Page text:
NH House to Consider Two Bills That Would Make It Harder for Small Businesses to Recover

Date: June 29, 2020

Votes expected tomorrow broaden unemployment eligibility and raise minimum wage

CONCORD (June 29, 2020) – The New Hampshire House is expected to consider two pieces of legislation tomorrow that would increase small business costs and make it hard to get their employees back to work at a time when they are struggling to recover from the economic crisis. The National Federation of Independent Business (NFIB), the leading small business association with thousands of members in New Hampshire, hopes the House members will reject these efforts which expand unemployment eligibility and raise the minimum wage.

The House is expected to vote tomorrow on a bill approved by the Senate that would allow employees who feel they have a reasonable risk of contracting COVID-19 at work to receive benefits. It would not make a difference if the employer was complying with all health and safety protocols.

“If you allow someone to receive unemployment benefits simply because they are worried that they could catch the virus, and yet, the employer is complying with all state and federal health requirements, that creates an incentive not to work,” said NFIB State Director Bruce Berke. “Employers also worry they will ultimately be stuck with higher unemployment insurance premiums even if they tried to bring that employee back on the job in a safe work environment, which is inherently unfair.”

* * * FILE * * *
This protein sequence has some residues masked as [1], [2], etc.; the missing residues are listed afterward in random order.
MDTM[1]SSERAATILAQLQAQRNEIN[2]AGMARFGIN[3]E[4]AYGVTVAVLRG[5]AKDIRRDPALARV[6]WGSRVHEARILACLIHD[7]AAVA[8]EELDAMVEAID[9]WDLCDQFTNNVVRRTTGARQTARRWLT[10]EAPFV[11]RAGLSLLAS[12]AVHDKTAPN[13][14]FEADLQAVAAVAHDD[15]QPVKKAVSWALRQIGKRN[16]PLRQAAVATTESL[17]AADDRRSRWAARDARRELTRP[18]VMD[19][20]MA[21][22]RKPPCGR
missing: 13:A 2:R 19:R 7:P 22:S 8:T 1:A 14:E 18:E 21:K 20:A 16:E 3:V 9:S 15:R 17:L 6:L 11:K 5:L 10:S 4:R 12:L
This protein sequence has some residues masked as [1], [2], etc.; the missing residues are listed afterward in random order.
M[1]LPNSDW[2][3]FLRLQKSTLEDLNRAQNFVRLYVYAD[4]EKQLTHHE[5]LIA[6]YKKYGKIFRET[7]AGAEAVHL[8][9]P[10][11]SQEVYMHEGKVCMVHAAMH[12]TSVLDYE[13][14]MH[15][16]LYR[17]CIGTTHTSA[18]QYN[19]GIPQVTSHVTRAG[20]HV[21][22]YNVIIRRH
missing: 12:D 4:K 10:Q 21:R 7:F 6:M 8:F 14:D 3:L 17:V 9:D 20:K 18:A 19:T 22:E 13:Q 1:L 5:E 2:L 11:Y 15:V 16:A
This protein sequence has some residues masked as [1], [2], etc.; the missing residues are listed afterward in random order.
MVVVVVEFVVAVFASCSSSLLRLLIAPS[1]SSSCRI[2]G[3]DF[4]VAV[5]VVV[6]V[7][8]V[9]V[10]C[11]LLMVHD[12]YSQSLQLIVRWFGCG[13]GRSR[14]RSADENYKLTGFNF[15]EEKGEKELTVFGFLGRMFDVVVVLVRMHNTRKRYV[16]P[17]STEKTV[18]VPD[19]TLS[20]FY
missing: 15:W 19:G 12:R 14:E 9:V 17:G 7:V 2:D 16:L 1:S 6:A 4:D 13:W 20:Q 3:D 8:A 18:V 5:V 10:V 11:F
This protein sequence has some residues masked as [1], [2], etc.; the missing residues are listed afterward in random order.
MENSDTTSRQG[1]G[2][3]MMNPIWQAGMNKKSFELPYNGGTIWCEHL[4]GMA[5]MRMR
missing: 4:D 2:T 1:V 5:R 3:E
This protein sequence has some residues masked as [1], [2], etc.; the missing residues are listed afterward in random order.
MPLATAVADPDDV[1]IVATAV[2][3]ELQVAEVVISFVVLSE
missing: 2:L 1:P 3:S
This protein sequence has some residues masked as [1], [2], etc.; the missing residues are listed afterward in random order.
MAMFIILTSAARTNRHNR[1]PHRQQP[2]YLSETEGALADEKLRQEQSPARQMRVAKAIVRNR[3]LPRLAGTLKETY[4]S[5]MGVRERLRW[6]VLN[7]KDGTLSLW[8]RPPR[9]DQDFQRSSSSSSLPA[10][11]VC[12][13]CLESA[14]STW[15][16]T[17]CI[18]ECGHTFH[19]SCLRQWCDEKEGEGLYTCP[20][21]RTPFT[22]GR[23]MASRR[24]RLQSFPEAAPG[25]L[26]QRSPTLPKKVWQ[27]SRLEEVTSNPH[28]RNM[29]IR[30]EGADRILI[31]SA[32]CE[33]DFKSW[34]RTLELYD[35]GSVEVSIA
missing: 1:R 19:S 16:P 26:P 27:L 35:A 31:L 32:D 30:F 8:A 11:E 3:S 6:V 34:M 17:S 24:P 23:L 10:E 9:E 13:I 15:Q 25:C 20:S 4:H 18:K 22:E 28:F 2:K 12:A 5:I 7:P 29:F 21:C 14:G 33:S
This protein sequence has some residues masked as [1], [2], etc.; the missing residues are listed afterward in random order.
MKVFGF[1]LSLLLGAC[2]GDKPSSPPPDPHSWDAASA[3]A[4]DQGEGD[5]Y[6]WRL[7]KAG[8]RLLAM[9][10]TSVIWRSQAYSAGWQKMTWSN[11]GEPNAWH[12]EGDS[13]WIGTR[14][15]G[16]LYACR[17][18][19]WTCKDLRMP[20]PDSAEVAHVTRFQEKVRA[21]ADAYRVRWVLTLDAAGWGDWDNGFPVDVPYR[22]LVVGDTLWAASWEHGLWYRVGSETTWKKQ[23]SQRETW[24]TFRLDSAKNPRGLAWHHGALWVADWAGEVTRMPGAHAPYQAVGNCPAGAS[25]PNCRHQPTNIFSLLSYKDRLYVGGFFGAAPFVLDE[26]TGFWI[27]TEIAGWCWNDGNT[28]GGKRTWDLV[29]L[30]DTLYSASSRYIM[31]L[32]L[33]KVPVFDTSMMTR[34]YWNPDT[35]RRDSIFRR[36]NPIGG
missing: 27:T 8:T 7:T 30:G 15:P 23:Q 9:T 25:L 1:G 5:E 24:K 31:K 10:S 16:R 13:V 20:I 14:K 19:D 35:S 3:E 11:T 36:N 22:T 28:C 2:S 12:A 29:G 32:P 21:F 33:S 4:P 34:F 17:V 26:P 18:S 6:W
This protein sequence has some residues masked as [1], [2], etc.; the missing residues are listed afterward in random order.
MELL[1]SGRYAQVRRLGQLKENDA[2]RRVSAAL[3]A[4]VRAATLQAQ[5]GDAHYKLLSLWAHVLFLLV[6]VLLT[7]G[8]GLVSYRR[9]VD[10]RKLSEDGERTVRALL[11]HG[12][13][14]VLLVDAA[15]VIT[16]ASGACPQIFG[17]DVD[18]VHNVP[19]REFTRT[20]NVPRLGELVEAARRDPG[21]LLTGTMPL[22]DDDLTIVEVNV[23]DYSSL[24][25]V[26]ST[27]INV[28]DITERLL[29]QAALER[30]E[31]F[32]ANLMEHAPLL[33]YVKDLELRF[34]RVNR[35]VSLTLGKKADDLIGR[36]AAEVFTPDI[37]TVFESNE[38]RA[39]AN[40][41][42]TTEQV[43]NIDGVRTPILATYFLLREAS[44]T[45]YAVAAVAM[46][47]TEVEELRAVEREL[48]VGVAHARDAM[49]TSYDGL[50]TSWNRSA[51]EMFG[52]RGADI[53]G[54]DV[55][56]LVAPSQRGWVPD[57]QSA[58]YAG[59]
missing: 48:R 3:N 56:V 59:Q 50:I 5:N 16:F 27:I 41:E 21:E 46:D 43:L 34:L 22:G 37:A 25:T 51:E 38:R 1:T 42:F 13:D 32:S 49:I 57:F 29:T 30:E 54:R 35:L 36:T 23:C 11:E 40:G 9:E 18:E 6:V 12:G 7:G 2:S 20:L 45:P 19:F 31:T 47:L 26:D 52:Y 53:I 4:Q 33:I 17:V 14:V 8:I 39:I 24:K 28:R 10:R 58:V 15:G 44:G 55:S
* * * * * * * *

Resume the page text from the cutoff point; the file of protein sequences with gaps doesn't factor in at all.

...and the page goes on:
The House is also expected to consider a bill approved by the Senate that would raise the minimum wage to $10 an hour next year and increase it to $12 in 2023.              

“Retail and food service businesses that hire inexperienced, unskilled workers have been very hard hit by pandemic-related shutdowns and recovery will be slow, so higher wages will result in the elimination of those entry-level jobs,” added Berke. “This is the worst time to raise the minimum wage because it will make it nearly impossible for teenagers, or those trying to get their first job from ever finding one, leaving them with no way to get that initial on-the-job experience.”

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